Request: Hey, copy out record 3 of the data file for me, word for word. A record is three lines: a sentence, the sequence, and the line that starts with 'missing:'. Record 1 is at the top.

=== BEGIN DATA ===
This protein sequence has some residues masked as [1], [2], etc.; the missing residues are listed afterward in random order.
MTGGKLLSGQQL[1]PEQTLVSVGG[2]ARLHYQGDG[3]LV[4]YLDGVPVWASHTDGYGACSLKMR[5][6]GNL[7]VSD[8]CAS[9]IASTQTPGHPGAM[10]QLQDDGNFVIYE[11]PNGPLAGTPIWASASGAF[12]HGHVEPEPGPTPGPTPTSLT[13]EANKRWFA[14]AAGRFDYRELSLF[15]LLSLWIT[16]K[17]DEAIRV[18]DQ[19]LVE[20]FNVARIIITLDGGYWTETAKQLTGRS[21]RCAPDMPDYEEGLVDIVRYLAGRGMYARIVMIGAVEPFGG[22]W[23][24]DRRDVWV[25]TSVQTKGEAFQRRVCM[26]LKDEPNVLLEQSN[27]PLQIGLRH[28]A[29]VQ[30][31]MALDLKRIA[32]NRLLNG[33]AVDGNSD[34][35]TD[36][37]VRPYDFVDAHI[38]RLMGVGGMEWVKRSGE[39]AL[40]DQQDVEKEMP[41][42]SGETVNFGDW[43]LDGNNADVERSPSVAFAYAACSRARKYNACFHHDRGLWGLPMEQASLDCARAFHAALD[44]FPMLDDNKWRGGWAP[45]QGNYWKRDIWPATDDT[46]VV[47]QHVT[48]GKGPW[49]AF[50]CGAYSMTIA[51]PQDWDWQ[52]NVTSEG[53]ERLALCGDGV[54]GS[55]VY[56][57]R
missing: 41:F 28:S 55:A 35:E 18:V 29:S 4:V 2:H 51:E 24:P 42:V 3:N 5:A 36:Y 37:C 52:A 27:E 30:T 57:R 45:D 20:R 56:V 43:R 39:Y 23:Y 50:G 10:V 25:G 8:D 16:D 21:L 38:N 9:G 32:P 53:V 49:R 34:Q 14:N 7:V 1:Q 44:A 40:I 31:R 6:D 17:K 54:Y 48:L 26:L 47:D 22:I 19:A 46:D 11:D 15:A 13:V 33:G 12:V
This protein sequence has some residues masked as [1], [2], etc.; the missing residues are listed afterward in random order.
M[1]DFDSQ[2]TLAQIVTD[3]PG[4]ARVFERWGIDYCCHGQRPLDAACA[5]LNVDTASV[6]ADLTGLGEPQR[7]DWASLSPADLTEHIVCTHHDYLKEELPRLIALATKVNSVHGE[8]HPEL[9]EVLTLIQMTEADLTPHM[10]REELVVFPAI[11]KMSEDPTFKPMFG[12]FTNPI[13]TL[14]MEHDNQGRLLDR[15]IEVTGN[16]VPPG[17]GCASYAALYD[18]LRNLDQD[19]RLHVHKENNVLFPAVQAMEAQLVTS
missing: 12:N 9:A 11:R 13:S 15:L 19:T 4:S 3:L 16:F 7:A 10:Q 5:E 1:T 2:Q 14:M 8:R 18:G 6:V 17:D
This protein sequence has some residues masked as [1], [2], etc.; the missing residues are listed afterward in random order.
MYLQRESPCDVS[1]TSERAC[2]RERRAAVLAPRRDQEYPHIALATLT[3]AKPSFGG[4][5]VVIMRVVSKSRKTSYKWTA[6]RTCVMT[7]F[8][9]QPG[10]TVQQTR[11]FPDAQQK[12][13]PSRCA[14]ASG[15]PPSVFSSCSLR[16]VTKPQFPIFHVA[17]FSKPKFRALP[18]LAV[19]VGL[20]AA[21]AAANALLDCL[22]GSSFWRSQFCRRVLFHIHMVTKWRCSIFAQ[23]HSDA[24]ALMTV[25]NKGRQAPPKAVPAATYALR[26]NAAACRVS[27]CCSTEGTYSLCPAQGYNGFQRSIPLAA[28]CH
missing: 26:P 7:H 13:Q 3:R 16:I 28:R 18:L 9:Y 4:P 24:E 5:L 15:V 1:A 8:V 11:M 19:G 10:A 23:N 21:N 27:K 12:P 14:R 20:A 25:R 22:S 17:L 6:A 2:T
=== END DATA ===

This protein sequence has some residues masked as [1], [2], etc.; the missing residues are listed afterward in random order.
MYLQRESPCDVS[1]TSERAC[2]RERRAAVLAPRRDQEYPHIALATLT[3]AKPSFGG[4][5]VVIMRVVSKSRKTSYKWTA[6]RTCVMT[7]F[8][9]QPG[10]TVQQTR[11]FPDAQQK[12][13]PSRCA[14]ASG[15]PPSVFSSCSLR[16]VTKPQFPIFHVA[17]FSKPKFRALP[18]LAV[19]VGL[20]AA[21]AAANALLDCL[22]GSSFWRSQFCRRVLFHIHMVTKWRCSIFAQ[23]HSDA[24]ALMTV[25]NKGRQAPPKAVPAATYALR[26]NAAACRVS[27]CCSTEGTYSLCPAQGYNGFQRSIPLAA[28]CH
missing: 26:P 7:H 13:Q 3:R 16:I 28:R 18:L 9:Y 4:P 24:E 5:L 15:V 1:A 8:V 11:M 19:G 10:A 23:N 21:N 27:K 12:P 14:R 20:A 25:R 22:S 17:L 6:A 2:T